Root.RenderTransform = new CompositeTransform();

The ManipulationDelta event triggers as you move. It will give you information about how much the user dragged, and how much he/she pinches, as well as the center of the pinch. Unfortunately the pinch scale amount is shown as separate X and Y directions, and no ‘Uniform Scale’ is shown. This makes it hard to get a good average of the scale, and you would have to pick just one of them (one could be pinching and the other stretching).

I’ve found that defining the amount you’re scaling is the change of the length of the diagonal of the boundingbox of all the touch points works well. Errrrrrr, that might have sounded confusing. Let’s use a picture instead. The orange circles below are touchpoints, and the rectangle is the box that encompasses all of them (2 or more points). The blue line is the diagonal length of this box. So the amount of scaling = length_Before / length_After.


We don’t get the actual touch points in the manipulation events. So instead I start with a simple box that I define as 1x1 and track the scaling of it. The diagonal length of that box at the beginning is the square root of 2, which we will define in the ManipulationStarted event. We also add a property for tracking the center of the box.

private Point? lastOrigin;
private double lastUniformScale;

private void Root_ManipulationStarted(object sender, ManipulationStartedEventArgs e)
    lastUniformScale = Math.Sqrt(2);
    lastOrigin = null;

So all that’s left is listen to the ManipulationDelta event, and update the transform on the grid. This consist of comparing previous origin to the new, as well as calculating the scale factor based on the box diagonal. Also note that when you apply scale, this is means you’re scaling out and away from the upper left corner. To offset this, you will need to add some additional translation to the image, as shown below:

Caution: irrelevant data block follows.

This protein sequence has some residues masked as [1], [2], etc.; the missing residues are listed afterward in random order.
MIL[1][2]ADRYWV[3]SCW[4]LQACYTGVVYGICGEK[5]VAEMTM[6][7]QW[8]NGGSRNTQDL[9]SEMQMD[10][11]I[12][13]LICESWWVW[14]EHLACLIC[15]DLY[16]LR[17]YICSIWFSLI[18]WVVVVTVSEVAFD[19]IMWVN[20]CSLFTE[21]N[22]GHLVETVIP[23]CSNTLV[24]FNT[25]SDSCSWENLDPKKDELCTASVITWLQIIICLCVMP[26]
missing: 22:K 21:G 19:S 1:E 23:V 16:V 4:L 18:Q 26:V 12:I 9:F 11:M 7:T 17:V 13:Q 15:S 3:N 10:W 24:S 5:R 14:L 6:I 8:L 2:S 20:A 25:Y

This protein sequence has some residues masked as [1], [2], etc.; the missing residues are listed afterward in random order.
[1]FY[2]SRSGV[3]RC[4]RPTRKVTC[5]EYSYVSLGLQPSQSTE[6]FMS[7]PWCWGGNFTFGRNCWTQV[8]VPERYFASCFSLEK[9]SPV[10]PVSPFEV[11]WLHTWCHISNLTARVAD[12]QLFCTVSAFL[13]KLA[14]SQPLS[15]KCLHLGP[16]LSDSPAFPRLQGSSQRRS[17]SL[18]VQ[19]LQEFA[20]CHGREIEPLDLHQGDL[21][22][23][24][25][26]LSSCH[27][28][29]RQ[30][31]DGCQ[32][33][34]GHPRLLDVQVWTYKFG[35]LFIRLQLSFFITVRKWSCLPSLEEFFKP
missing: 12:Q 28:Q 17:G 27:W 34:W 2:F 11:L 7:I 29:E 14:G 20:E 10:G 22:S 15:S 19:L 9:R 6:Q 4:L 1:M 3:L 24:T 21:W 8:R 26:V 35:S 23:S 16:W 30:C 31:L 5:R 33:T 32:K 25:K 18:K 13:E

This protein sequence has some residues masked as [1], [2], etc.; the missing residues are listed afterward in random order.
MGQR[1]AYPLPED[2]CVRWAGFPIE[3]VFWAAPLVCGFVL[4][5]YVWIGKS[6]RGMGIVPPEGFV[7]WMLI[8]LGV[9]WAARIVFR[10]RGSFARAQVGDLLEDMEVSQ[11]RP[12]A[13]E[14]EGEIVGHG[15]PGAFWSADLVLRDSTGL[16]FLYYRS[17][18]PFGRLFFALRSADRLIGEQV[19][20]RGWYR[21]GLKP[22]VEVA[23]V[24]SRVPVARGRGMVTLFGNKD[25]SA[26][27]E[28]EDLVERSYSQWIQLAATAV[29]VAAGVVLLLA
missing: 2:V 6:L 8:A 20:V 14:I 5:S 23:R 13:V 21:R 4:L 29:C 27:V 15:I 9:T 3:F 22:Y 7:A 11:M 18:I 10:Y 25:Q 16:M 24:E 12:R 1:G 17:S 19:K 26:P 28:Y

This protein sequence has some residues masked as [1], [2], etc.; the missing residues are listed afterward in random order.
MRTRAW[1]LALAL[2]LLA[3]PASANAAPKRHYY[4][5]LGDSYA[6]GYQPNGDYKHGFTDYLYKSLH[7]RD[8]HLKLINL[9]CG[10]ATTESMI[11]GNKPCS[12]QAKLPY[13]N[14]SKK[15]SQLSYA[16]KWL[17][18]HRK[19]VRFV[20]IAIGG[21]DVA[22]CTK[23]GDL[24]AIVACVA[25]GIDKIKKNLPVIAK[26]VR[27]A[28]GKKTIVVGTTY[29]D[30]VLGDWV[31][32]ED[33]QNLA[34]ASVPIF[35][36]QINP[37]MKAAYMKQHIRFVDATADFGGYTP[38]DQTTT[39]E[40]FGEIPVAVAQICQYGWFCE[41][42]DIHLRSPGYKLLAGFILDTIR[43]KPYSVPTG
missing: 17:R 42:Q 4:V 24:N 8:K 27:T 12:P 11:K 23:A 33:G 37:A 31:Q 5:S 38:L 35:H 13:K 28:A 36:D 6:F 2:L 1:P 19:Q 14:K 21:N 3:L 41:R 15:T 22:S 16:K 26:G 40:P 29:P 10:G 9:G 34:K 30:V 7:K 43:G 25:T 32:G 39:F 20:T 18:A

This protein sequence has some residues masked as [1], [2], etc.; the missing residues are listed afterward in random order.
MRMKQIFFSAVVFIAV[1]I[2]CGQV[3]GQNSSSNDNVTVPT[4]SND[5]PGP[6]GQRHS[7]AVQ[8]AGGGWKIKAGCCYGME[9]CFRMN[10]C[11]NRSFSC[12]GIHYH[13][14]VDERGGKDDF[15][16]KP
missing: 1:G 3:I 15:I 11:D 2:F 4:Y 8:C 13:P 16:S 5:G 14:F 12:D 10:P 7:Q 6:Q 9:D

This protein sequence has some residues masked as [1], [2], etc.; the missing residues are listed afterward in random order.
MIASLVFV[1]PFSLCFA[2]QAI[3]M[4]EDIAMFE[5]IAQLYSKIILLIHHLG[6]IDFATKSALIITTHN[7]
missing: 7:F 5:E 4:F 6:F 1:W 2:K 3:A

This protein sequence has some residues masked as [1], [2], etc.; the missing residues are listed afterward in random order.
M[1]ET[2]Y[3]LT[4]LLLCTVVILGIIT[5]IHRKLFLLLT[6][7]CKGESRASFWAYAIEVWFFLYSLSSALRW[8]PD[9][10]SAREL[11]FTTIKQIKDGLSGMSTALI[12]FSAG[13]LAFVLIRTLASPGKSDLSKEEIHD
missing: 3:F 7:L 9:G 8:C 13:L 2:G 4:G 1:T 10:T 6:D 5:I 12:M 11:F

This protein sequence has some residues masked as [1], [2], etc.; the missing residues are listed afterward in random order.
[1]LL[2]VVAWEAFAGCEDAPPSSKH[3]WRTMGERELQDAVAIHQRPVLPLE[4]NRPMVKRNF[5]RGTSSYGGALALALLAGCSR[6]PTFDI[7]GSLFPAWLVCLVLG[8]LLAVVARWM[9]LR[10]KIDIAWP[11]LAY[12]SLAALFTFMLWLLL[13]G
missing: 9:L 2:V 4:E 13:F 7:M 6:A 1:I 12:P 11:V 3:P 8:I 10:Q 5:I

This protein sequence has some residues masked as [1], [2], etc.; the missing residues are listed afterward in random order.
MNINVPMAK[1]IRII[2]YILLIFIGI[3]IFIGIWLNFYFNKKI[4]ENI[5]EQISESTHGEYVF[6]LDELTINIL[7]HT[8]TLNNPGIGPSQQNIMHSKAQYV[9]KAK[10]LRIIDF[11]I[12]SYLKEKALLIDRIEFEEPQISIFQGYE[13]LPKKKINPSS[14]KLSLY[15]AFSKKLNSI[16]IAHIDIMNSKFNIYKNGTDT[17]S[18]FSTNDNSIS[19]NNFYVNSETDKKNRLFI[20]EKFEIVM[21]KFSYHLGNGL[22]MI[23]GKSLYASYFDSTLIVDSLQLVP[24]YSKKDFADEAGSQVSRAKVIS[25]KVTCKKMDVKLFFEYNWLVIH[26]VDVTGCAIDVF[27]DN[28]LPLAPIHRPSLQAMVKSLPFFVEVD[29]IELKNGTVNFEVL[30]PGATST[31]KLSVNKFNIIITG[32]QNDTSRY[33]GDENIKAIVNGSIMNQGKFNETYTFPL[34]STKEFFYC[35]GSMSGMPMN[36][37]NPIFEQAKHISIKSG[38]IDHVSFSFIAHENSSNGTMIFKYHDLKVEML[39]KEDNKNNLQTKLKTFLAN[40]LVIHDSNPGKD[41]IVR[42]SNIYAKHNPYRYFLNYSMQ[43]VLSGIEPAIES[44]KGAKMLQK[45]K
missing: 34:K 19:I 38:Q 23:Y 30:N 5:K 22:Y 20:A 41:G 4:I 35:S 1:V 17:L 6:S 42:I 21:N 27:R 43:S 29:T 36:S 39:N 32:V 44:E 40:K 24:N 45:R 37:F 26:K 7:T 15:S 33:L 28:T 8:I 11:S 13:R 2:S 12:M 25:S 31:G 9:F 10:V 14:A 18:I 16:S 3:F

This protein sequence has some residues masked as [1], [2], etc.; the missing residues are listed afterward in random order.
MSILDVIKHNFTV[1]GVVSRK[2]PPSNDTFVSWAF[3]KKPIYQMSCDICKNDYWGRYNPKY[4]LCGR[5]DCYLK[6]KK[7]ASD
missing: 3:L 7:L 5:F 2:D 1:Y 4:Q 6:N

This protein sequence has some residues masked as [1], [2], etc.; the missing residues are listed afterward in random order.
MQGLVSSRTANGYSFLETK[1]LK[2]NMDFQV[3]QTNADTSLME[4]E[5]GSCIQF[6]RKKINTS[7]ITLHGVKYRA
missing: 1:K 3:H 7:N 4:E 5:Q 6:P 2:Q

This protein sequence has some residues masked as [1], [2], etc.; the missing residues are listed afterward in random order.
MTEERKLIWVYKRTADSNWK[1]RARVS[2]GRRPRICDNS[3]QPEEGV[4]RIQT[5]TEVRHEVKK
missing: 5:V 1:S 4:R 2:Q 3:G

private void Root_ManipulationDelta(object sender, ManipulationDeltaEventArgs e)
    var transform = Root.RenderTransform as CompositeTransform;
    if (transform != null)
        var origin = e.ManipulationContainer.TransformToVisual(this).Transform(e.ManipulationOrigin);

        if (!lastOrigin.HasValue)
            lastOrigin = origin;

        //Calculate uniform scale factor
        double uniformScale = Math.Sqrt(Math.Pow(e.CumulativeManipulation.Scale.X, 2) + 
                                        Math.Pow(e.CumulativeManipulation.Scale.Y, 2));
        if (uniformScale == 0)
            uniformScale = lastUniformScale;

        //Current scale factor
        double scale = uniformScale / lastUniformScale;

        if (scale > 0 && scale != 1)
            //Apply scaling
            transform.ScaleY = transform.ScaleX *= scale;
            //Update the offset caused by this scaling
            var ul = Root.TransformToVisual(this).Transform(new Point());
            transform.TranslateX = origin.X - (origin.X - ul.X) * scale;
            transform.TranslateY = origin.Y - (origin.Y - ul.Y) * scale;
        //Apply translate caused by drag
        transform.TranslateX += (origin.X - lastOrigin.Value.X);
        transform.TranslateY += (origin.Y - lastOrigin.Value.Y);

        //Cache values for next time
        lastOrigin = origin;
        lastUniformScale = uniformScale;

And that’s it!

Now what’s left is to turn off the thumbnail when the image has loaded, as well as raise loaded events for the high resolution image, so that you can display a progress bar while you wait for the image to load. I won’t go into details on this, but in OnApplyTemplate, simply grab the Image template child, and listen for the ImageLoaded event.

I’ve packaged it all up in one complete control, as well as a sample showing how this would be used in an application where you would navigate to a page with this control on it.

You can download the source and a sample app here.

Here’s a preview off what that app looks like:

Reading and Writing text files in Windows 8 Metro